No. [Laughs] I was in a panic, plain and simple. I just wanted to make a good movie again. It’s funny how things can come to you from a place of panic. I woke up in the middle of the night in sweats. I was so consumed by this need to write a good story. You ask yourself, what constitutes a good story? Does this story speak to real life? Does it really matter to me? What have I experienced? The thought of paranoia came to mind because, during the production of Paradise Now, I thought they were spying on me. Who is the traitor here? Then I recalled the story of a friend who was captured and pressured into becoming an informant, and the story began to take shape. Omar has to make this pivotal choice between looking out for his own interests and the interests of his people. That night, I wrote the story in four hours.

The separation wall is a great visual device in the film. For Palestinians, it signifies disunity from each other, but it also keeps Omar and Nadia apart.

You’re right. Every love story has obstacles and you want to visualize that. This is an excellent observation because it gives you so much insight about filmmaking. Just look at Romeo & Juliet and the dueling families. When I decided to use the wall as a visual centerpiece, I knew I was onto something powerful. Of course, I hate the wall and what it represents. It makes me feel sick as a human being because it goes against every form of human decency. But from a filmmaking standpoint, you’re suddenly given access to that which cannot be built or recreated. Like you said, it also gives you insight into the realities of Palestinians. I always visualize everything that’s written into a script beforehand. For example, I thought Omar being a baker would be a great metaphor for the very thin balance between life and death. He’s playing with fire. If you leave bread baking for too long, it “dies”. This is Omar’s constant struggle.

This is also a story about friendship, trust and betrayal. What are we to make of the dynamic between Omar, Tarek and Amjad? What makes a person good or bad?

Let’s first discuss the characterizations of these three characters. They’re an archetype of people that wage war. Tarek is the adventurous one who starts the war. Omar is the soldier who fights the war. Amjad is the opportunist who reaps from the war. An archetype of any war and any conflict. Omar is simply a good guy who happens to make bad choices. I don’t think there’s good or bad. There’s only human nature. A bad guy can make good choices. I think there’s always a balance, but more for the good than the bad inside of you.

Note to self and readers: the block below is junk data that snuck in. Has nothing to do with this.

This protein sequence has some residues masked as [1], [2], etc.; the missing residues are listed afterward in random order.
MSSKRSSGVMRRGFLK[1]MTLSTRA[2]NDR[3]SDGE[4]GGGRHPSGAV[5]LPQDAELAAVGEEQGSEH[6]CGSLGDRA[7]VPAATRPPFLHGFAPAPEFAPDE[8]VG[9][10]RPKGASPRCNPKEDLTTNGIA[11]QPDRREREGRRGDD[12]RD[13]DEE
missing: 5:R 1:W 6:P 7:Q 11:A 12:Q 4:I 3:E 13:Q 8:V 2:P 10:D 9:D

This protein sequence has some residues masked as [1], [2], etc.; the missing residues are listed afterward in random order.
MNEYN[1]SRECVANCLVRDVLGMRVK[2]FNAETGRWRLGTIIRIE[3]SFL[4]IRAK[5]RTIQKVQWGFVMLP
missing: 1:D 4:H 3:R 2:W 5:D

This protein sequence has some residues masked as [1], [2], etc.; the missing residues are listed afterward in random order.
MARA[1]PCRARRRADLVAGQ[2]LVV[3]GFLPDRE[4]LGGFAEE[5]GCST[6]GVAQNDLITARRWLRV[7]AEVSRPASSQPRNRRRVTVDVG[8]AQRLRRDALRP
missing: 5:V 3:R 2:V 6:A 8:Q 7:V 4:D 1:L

Could we perhaps boil that down even further?

If you’re considerate and able to think about others, I think that makes someone a good person. You don’t want to live the share of others. You’re already living your share.

Adam Bakri has a great deal of screen presence and I couldn’t believe this was his feature debut performance. How did you find this guy?

I always hire casting directors. I go through a lot of tapes and pictures of actors—thousands of actors. Then you narrow that down to, maybe, a hundred options. You bring that down to five actors. It’s a tough process. Aside from technique and talent, you’re also looking for someone who can make the character his or her own. I brought Adam back to test with me seven times. You look at their physicality, endurance, astuteness, method… Everything’s on the table.

What’s going through your mind during this lead up to the 2014 Academy Awards? You’ve been in this situation before with Paradise Now.

When you experience that kind of success for the first time, it’s really nice more than anything. You have no way of knowing what the looming side effects will be. In those hours of anticipation, I was excited by the prospect of possibly winning. When you don’t win, it’s disappointing. But how can you not feel this way? It’s a bad feeling. Now I’m going in knowing the bad side of it, that of disappointment. Right now, I don’t really find myself thinking about the excitement as much as the potential disappointment. But I would rather pay that price and be successful as opposed to not paying the price and being unsuccessful.

Any commercially viable, lighter films on the horizon?

[Laughs] I’d love to do it. I’m always open to new challenges and experiences. I’m actually already attached to two good projects and we’re going to start casting those soon. One is a remake of South Korea’s Sympathy for Mr. Vengeance and the other one is called The Mountain Between Us. I’m also working on personal projects, including a Dutch film.